It was in a session on "Industry Workforce Solutions." Nearly every staff executive in the room is facing the challenge of developing an educated workforce for the industries they represent. I know I am. Bouncing ideas, sharing successes, and raising red flags in such an environment is where I typically find the most educational value at these conferences. Take the outside expert off the stage and let me get into the problem solving trenches with my peers.

At one point, I asked the room a question. How many of you have a specific target for the number of students you're looking to educate? In my association, I told them, we're trying to define the scope of the problem so we can bring the right amount of resources to bear. For example, if we determine that there are 5,000 positions in our industry with a certain skill set, and we assume a 5% annual attrition rate among those positions, then we had better make sure that our programs, whatever they are, are producing 250 graduates with those skill sets each year, and that we're finding ways to connect those graduates to jobs in our industry. In other words, how many of you are starting with the end in mind?

Not a single hand in the room went up.

That really surprised me, but perhaps it shouldn't have. The discussion I described above is something we've just started having in my association, and we've been working on the educated workforce issue for more than 15 years now. Up until recently, the focus has only seemed to be on more, more, more.

How many educated workers do you need? More! How many grants and scholarships should we give? More! How much money should we spend? More, more, more!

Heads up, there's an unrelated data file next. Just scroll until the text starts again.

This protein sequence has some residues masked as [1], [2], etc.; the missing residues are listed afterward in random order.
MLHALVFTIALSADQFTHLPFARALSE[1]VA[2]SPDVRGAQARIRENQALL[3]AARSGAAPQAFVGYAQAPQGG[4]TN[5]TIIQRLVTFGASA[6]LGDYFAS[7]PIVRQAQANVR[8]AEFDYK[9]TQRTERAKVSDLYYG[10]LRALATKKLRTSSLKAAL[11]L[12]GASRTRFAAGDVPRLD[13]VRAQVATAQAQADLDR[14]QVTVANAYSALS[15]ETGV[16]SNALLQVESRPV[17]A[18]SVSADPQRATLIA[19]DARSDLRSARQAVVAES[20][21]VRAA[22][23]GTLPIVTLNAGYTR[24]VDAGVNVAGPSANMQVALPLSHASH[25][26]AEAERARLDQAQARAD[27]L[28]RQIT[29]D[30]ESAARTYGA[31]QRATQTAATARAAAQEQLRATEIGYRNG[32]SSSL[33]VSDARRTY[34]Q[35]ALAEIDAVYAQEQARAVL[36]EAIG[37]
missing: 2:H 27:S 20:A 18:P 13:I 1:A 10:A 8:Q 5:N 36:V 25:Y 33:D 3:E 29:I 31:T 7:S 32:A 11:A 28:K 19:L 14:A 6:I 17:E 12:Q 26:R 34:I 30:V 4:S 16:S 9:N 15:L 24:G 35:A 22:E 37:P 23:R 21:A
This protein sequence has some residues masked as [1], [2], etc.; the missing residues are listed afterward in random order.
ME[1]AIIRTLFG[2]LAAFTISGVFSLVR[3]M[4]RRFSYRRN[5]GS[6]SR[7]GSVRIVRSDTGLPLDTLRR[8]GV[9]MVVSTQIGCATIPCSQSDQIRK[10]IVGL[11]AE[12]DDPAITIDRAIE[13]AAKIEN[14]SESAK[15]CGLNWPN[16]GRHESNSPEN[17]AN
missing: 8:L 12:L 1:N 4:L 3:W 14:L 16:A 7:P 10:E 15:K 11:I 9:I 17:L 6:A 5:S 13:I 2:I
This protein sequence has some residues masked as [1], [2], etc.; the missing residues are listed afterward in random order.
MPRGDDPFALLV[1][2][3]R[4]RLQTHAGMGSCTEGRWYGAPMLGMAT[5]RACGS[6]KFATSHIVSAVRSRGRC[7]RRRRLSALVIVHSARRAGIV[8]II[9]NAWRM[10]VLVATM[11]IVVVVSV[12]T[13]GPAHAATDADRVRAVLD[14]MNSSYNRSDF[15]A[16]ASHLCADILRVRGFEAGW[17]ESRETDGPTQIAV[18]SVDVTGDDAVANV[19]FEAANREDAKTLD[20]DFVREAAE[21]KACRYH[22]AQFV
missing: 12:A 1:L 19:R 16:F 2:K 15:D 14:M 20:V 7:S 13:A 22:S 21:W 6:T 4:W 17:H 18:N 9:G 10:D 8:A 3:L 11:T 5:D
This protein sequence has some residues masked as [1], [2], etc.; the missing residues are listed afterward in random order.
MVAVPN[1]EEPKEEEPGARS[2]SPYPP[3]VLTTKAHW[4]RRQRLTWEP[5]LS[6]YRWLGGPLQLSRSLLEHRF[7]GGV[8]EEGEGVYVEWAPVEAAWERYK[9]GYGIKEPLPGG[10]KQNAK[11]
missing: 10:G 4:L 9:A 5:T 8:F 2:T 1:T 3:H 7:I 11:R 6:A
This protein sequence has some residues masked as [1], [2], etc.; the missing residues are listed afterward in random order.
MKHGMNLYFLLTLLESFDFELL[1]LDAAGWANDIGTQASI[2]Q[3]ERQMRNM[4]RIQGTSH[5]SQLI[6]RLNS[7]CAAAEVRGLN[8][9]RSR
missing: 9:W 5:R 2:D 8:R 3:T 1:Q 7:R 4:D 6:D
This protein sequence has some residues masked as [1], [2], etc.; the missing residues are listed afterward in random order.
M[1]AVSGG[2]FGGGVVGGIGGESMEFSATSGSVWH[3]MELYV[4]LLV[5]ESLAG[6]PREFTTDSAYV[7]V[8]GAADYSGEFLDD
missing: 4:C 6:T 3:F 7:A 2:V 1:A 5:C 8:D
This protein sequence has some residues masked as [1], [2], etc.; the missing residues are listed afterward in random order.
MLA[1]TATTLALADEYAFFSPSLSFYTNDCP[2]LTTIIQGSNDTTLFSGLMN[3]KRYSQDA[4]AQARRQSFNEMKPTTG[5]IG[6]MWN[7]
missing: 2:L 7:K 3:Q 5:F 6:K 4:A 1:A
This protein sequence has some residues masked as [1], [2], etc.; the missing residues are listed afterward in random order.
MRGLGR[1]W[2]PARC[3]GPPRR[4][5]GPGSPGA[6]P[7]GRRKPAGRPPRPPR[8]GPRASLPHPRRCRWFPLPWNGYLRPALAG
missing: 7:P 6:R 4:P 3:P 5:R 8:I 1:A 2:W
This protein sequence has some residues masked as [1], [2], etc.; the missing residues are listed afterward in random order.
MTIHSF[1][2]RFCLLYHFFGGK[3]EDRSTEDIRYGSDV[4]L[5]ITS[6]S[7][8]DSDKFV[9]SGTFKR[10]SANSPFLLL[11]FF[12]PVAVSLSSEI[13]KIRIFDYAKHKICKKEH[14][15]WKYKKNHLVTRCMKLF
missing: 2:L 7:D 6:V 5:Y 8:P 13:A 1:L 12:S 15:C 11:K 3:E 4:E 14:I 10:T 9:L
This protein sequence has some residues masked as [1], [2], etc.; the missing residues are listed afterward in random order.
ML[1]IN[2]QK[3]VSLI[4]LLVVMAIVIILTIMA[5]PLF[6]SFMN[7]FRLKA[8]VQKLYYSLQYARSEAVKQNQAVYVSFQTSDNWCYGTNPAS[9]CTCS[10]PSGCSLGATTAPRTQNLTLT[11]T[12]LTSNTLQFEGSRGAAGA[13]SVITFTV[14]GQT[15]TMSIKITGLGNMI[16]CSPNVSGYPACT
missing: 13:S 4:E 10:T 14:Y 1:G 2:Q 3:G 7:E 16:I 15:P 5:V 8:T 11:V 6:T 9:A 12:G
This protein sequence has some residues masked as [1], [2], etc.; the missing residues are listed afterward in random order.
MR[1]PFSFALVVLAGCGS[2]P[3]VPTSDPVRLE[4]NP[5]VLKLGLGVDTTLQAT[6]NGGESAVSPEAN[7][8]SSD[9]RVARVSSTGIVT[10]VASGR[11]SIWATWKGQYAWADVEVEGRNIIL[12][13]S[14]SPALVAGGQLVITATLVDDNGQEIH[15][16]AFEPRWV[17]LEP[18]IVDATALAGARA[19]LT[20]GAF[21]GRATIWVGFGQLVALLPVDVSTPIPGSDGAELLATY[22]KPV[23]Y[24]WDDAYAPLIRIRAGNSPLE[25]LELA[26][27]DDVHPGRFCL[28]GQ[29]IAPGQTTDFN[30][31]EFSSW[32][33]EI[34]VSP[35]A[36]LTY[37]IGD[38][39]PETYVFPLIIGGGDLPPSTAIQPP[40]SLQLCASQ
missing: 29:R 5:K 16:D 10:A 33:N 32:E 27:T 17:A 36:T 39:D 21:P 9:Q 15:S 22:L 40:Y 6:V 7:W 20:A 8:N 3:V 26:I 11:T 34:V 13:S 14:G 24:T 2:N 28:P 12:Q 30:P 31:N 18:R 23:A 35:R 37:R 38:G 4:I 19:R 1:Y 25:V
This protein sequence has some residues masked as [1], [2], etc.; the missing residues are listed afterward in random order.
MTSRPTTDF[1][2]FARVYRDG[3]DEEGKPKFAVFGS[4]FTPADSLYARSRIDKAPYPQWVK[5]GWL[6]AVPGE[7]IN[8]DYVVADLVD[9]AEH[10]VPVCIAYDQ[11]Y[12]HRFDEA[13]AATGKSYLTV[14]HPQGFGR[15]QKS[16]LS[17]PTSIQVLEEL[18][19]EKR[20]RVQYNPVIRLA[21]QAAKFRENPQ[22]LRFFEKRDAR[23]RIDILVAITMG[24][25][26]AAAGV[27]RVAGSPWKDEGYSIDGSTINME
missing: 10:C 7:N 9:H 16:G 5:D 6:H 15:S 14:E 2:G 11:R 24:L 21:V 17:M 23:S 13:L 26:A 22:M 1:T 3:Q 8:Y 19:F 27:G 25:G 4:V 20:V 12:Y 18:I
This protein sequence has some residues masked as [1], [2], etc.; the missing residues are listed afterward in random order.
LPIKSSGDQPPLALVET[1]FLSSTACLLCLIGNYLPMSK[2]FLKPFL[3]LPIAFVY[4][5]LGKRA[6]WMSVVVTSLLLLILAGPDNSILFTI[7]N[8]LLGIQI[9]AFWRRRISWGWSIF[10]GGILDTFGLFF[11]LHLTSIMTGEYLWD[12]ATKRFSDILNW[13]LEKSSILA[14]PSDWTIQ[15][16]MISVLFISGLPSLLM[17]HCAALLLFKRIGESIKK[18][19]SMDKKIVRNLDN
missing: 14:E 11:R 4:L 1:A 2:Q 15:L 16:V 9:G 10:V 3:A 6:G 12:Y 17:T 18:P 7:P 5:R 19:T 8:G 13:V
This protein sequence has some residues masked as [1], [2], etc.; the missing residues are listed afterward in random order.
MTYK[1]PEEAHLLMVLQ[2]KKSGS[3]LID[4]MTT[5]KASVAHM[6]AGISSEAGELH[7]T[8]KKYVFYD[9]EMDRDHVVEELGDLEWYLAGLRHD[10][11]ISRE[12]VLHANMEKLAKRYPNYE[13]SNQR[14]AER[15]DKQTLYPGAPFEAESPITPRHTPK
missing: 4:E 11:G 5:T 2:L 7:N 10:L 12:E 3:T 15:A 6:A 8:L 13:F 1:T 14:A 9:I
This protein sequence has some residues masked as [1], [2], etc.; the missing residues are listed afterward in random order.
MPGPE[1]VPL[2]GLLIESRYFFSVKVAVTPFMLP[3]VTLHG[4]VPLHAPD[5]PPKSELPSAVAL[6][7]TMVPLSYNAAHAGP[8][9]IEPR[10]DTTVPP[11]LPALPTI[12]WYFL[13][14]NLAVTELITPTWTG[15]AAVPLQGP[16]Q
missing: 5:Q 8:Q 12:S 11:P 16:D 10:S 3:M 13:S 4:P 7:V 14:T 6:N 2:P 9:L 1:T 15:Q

I forget which of my board members said it, but a few board meetings ago, one of them forced the question. How much is enough? What are we trying to generate and how many resources should be dedicated to that purpose? It was a startling insight at our board table, just as I hope it was for some of my fellow staff executives at the CMA conference. Like most things we do, when it comes to creating an educated workforce, we have to start with the end in mind.

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This post first appeared on Eric Lanke's blog, an association executive and author. You can follow him on Twitter @ericlanke or contact him at

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Saturday, February 4, 2017

On Many a Bloody Field by Alan D. Gaff

“Four Years in the Iron Brigade” is the subtitle here, and that’s a fair summary, this being essentially a regimental history of the 19th Indiana Volunteers, following that regiment and the men that comprised it through the four bloody years of the American Civil War.

And early on I had some concerns.

Resolved, That, from the troubled condition of our native land, and the possibility of a disgrace to the Flag we have worshipped as the emblem of Peace, Liberty and Justice, we believe it to be the duty of all American citizens to defend it, and more particularly, we who are in the prime of life, with none of the ties which bind those of more advanced age. We, therefore, resolve to tender our services to the Governor of the State of Indiana, in case our services are required, in the subjugation of those who have forgotten the noble blood of our revolutionary Fathers, which was spilled in the establishment of this, the greatest and freest government since the existence of man, and whose flag has been disgraced, for the first time, by those who should have died in its defense.